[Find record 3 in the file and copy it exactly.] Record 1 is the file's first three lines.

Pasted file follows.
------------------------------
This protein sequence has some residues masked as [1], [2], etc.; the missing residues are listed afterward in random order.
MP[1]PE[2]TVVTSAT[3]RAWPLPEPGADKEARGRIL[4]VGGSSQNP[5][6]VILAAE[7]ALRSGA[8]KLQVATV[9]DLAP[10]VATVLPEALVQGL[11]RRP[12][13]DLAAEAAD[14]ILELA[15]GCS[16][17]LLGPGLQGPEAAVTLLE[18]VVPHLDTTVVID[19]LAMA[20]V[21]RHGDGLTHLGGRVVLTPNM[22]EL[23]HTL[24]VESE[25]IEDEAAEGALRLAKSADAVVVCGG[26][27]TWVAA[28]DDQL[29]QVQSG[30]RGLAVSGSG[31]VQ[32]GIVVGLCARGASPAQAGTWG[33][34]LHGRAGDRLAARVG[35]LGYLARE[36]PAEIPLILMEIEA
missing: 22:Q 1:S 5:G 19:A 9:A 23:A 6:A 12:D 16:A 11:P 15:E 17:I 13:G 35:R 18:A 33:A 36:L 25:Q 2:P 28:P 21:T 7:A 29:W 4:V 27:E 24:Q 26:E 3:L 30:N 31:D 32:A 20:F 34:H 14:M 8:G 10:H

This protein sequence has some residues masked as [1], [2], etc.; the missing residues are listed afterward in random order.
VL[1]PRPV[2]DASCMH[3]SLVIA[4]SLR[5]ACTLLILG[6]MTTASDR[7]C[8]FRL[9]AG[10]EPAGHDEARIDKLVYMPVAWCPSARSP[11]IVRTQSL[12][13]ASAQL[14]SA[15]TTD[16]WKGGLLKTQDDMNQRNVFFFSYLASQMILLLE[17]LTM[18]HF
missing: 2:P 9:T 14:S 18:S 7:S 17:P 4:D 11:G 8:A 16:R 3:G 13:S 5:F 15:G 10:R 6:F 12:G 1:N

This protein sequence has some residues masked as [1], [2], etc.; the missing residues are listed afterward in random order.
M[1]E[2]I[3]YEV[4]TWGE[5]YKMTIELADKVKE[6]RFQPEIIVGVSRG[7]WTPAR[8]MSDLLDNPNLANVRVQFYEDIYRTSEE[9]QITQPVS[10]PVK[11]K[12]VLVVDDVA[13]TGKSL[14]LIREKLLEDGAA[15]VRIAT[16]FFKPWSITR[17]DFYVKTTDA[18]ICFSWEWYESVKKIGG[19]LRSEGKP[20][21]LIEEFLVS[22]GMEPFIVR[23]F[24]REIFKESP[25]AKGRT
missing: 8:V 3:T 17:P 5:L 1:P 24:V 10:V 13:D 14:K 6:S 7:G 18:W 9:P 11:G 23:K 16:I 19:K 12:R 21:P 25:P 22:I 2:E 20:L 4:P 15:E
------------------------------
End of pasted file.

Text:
This protein sequence has some residues masked as [1], [2], etc.; the missing residues are listed afterward in random order.
M[1]E[2]I[3]YEV[4]TWGE[5]YKMTIELADKVKE[6]RFQPEIIVGVSRG[7]WTPAR[8]MSDLLDNPNLANVRVQFYEDIYRTSEE[9]QITQPVS[10]PVK[11]K[12]VLVVDDVA[13]TGKSL[14]LIREKLLEDGAA[15]VRIAT[16]FFKPWSITR[17]DFYVKTTDA[18]ICFSWEWYESVKKIGG[19]LRSEGKP[20][21]LIEEFLVS[22]GMEPFIVR[23]F[24]REIFKESP[25]AKGRT
missing: 8:V 3:T 17:P 5:L 1:P 24:V 10:V 13:D 14:K 6:S 7:G 18:W 9:P 11:G 23:K 16:I 19:K 12:R 21:P 25:P 22:I 2:E 20:L 4:P 15:E